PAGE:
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I'm writing an extremely optimized and CPU-intensive multithreaded code in C which performs a task in a more or less limited time space. During this time it does not venture out of its L1 cache except to load initial values and to store final results. So essentially this is a parallelized code which scales linearly for every core added. This is what happens on non-HT cores.

On my 2-core i5 with HT (which the BIOS does not allow to be disabled - this is an impractical solution anyway) I get an annoyingly dismal improvement when going from one core to two. My hypothesis is that the first thread runs alone on a core and the second shares the core with the first.

There are functions in the Windows API to retrieve info about available cores and HTs. But how do I make use of this information to ensure that there is only one thread on one hyperthread per core?

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Try SetThreadAffinityMask or SetProcessAffinityMask? –  qianfg Jul 13 '12 at 14:26

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This article might be able to help: http://msdn.microsoft.com/en-us/magazine/cc300701.aspx#S11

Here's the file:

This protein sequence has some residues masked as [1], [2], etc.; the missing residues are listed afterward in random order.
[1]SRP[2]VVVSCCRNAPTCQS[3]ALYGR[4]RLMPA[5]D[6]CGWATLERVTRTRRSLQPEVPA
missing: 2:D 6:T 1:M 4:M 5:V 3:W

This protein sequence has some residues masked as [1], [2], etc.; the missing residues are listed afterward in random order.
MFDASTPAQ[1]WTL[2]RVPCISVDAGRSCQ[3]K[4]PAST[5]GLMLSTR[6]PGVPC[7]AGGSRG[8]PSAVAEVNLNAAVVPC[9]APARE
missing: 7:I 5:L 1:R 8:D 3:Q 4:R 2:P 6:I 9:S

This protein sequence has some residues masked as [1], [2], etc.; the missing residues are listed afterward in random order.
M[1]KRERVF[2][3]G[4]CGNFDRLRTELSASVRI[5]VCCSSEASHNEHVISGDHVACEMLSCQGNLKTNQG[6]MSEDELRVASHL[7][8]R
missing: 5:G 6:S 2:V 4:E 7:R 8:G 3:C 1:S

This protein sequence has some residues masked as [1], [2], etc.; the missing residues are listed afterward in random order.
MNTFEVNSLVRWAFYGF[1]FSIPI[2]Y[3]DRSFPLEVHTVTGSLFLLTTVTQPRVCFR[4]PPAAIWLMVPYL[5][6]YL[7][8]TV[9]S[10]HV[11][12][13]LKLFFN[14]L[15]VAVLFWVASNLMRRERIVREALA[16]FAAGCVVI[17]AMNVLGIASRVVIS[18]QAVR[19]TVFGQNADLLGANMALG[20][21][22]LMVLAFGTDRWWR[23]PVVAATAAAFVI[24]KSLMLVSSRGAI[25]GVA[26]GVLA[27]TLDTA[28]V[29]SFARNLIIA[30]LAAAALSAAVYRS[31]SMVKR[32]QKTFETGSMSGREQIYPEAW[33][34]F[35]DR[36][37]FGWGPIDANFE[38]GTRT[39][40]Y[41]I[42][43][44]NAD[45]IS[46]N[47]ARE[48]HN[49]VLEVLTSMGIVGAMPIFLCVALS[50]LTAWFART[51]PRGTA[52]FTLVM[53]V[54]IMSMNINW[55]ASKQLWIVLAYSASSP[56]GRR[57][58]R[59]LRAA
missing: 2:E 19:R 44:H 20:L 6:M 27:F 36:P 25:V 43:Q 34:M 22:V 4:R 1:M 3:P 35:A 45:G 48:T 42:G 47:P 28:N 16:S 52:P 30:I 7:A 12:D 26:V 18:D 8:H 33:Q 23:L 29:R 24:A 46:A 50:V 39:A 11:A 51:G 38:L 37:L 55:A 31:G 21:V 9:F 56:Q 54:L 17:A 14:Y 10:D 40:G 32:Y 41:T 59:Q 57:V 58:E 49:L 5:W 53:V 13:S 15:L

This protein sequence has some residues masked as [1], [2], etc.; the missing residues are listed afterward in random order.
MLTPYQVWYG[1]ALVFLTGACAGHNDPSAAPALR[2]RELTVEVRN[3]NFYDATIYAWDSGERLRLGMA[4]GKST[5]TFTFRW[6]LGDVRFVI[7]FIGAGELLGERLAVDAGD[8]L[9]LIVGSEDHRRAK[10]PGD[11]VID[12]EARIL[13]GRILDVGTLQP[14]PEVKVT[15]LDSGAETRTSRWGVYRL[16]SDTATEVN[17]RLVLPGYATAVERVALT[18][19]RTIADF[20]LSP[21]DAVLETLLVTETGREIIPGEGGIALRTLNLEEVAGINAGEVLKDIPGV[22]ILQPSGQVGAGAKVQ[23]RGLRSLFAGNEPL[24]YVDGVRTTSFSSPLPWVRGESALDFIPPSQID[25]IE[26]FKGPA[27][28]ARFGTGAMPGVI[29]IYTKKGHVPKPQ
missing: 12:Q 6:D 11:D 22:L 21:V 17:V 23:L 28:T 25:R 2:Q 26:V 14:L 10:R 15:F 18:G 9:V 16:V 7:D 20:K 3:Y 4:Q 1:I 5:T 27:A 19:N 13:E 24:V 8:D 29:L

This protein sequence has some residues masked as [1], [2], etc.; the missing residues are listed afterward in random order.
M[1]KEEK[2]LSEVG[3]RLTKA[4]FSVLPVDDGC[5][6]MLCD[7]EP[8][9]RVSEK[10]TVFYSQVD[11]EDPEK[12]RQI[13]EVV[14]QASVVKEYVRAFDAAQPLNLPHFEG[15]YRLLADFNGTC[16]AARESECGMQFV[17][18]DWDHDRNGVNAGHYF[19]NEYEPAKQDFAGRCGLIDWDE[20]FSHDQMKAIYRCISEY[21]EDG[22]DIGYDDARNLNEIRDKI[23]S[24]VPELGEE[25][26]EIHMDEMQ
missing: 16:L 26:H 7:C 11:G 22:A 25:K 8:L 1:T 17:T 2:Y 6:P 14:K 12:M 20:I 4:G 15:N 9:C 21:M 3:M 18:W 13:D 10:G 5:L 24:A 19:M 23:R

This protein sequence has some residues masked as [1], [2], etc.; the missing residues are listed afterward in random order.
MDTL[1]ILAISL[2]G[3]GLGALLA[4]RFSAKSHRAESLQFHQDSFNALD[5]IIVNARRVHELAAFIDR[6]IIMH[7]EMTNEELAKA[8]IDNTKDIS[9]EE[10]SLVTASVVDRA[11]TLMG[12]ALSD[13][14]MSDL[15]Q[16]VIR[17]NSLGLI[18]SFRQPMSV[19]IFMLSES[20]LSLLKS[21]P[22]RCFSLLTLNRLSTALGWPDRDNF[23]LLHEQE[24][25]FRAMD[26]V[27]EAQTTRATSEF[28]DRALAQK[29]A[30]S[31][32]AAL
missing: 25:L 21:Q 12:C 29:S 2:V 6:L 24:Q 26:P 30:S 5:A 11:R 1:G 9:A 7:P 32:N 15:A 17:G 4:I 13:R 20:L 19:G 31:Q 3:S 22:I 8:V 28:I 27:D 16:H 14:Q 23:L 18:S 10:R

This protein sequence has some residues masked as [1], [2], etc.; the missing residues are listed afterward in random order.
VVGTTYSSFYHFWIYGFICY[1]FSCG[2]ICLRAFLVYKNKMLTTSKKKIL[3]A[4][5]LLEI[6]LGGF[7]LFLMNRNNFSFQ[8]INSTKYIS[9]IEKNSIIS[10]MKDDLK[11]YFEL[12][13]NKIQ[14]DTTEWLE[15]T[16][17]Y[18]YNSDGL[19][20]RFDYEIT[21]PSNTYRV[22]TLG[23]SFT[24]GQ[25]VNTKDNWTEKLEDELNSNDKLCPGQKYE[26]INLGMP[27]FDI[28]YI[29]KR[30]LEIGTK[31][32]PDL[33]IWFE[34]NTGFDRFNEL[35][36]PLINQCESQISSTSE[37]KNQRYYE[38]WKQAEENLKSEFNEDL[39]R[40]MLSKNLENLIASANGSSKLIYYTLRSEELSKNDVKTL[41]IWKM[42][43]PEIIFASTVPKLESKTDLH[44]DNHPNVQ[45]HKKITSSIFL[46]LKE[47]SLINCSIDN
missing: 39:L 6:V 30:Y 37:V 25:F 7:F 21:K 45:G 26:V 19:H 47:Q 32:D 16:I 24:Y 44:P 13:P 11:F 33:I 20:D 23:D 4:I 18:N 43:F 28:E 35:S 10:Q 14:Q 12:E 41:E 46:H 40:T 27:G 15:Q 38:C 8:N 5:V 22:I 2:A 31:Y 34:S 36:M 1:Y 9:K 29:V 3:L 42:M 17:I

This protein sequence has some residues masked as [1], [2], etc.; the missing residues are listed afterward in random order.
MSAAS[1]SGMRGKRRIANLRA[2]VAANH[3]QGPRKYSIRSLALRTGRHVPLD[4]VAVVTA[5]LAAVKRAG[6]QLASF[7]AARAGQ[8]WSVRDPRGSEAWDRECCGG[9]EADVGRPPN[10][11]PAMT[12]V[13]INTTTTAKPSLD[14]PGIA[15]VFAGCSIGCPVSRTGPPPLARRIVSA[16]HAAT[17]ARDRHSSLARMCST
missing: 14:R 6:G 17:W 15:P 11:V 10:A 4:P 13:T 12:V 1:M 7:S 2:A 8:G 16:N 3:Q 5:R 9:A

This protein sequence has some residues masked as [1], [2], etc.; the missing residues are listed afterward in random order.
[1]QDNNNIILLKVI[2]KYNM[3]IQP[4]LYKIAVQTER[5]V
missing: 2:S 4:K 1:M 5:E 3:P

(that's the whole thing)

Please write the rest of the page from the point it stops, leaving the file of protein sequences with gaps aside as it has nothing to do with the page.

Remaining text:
See the "CPU Affinity" section and the "Detecting Hyper-Threading" section.

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The OS will be using the HT logical cores whether or not you are, and the upshot of that is that the cache is effectively halved in size. You can pin a thread to a logical core, but I suspect it won't help you. Your problem is the mere presence of HT. You do need to turn it off.

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Even if that is so the machine will be dominated by my threads and in comparison to the work they do the OS stuff will be negligible. And each thread's code and data is just a few KiBs so the caches should be ok. –  Olof Forshell Jul 14 '12 at 22:06

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